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Emotions: A Social Science Reader

Greco, Monica and Stenner, Paul eds. (2008). Emotions: A Social Science Reader. Routledge Student Readers. London: Routledge.

URL: http://www.routledge.com/books/details/97804154256...
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Abstract

Are emotions becoming more conspicuous in contemporary life? Are the social sciences undergoing an an 'affective turn'? This Reader gathers influential and contemporary work in the study of emotion and affective life from across the range of the social sciences. Drawing on both theoretical and empirical research, the collection offers a sense of the diversity of perspectives that have emerged over the last thirty years from a variety of intellectual traditions. Its wide span and trans-disciplinary character is designed to capture the increasing significance of the study of affect and emotion for the social sciences, and to give a sense of how this is played out in the context of specific areas of interest. The volume is divided into four main parts:

universals and particulars of affect
embodying affect
political economies of affect
affect, power and justice.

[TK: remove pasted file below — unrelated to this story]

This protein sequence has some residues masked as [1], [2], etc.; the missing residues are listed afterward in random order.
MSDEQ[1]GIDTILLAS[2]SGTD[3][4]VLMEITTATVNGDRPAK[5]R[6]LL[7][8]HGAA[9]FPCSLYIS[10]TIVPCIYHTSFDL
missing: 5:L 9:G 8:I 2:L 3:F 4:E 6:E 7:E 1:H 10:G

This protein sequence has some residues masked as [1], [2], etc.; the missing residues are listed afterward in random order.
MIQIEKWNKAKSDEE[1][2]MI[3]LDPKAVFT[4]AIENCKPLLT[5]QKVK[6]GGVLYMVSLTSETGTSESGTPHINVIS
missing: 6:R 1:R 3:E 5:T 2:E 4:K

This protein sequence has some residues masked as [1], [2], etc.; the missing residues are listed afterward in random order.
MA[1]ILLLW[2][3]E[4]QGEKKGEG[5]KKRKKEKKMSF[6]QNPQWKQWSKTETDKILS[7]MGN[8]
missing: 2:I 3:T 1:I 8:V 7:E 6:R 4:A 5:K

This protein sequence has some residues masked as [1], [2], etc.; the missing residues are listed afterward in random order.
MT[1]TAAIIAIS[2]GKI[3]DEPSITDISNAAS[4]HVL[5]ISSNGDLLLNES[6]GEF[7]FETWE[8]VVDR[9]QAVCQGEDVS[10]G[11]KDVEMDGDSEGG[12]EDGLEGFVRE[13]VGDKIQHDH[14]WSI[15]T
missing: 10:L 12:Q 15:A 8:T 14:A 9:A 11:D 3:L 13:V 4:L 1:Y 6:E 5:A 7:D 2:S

Each main part comprises three sections dedicated to substantive themes, including emotions, history and civilization; emotions and culture; emotions selfhood and identity; emotions and the media; emotions and politics; emotions, space and place, with a final section dedicated to themes of compassion, hate and terror. Each of the twelve sections begins with an editorial introduction that contextualizes the readings and highlights points of comparison across the volume. Cross-national in content, the collection provides an introduction to the key debates, concepts and modes of approach that have been developed by social scientist for the study of emotion and affective life.

Item Type: Edited Book
Copyright Holders: 2008 Monica Greco and Paul Stenner
ISBN: 0-415-42564-6, 978-0-415-42564-3
Academic Unit/Department: Social Sciences > Psychology in the Social Sciences
Item ID: 30139
Depositing User: Paul Stenner
Date Deposited: 01 Dec 2011 11:02
Last Modified: 23 Oct 2012 14:40
URI: http://oro.open.ac.uk/id/eprint/30139
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